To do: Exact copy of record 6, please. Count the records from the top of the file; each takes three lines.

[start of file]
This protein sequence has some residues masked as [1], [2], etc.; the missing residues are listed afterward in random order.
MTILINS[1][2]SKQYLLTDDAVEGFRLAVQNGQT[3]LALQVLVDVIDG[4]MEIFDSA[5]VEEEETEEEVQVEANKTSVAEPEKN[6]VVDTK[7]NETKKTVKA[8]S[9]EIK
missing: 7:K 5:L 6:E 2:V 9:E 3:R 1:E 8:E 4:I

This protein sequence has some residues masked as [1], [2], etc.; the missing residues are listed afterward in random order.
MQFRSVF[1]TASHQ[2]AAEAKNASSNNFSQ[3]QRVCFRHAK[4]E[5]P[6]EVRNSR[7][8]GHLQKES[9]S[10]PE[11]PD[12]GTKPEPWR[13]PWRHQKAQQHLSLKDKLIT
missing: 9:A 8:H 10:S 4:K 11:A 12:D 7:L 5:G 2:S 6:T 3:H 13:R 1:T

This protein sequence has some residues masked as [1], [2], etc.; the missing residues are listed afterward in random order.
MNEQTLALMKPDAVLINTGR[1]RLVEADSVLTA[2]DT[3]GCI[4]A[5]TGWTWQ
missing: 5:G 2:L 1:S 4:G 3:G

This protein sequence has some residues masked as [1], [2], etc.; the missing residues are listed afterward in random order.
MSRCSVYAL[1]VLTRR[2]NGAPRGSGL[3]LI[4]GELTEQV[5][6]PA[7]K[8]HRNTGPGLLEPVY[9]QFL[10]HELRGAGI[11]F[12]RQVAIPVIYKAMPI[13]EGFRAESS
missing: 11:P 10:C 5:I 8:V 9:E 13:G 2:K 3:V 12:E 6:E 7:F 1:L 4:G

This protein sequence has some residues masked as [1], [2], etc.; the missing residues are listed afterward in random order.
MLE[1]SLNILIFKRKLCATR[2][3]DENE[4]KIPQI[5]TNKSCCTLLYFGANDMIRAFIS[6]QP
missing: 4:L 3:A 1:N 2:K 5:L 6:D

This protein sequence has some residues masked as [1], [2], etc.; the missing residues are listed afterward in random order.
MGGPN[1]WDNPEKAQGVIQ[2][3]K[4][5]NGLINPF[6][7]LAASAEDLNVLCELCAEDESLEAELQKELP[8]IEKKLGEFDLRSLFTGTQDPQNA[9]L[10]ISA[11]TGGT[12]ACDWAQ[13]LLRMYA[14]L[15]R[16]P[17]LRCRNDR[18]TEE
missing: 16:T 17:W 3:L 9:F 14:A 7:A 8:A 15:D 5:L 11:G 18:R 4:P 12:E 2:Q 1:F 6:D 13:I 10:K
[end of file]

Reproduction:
This protein sequence has some residues masked as [1], [2], etc.; the missing residues are listed afterward in random order.
MGGPN[1]WDNPEKAQGVIQ[2][3]K[4][5]NGLINPF[6][7]LAASAEDLNVLCELCAEDESLEAELQKELP[8]IEKKLGEFDLRSLFTGTQDPQNA[9]L[10]ISA[11]TGGT[12]ACDWAQ[13]LLRMYA[14]L[15]R[16]P[17]LRCRNDR[18]TEE
missing: 16:T 17:W 3:L 9:F 14:A 7:A 8:A 15:D 5:L 11:G 18:R 4:P 12:E 2:Q 1:F 6:D 13:I 10:K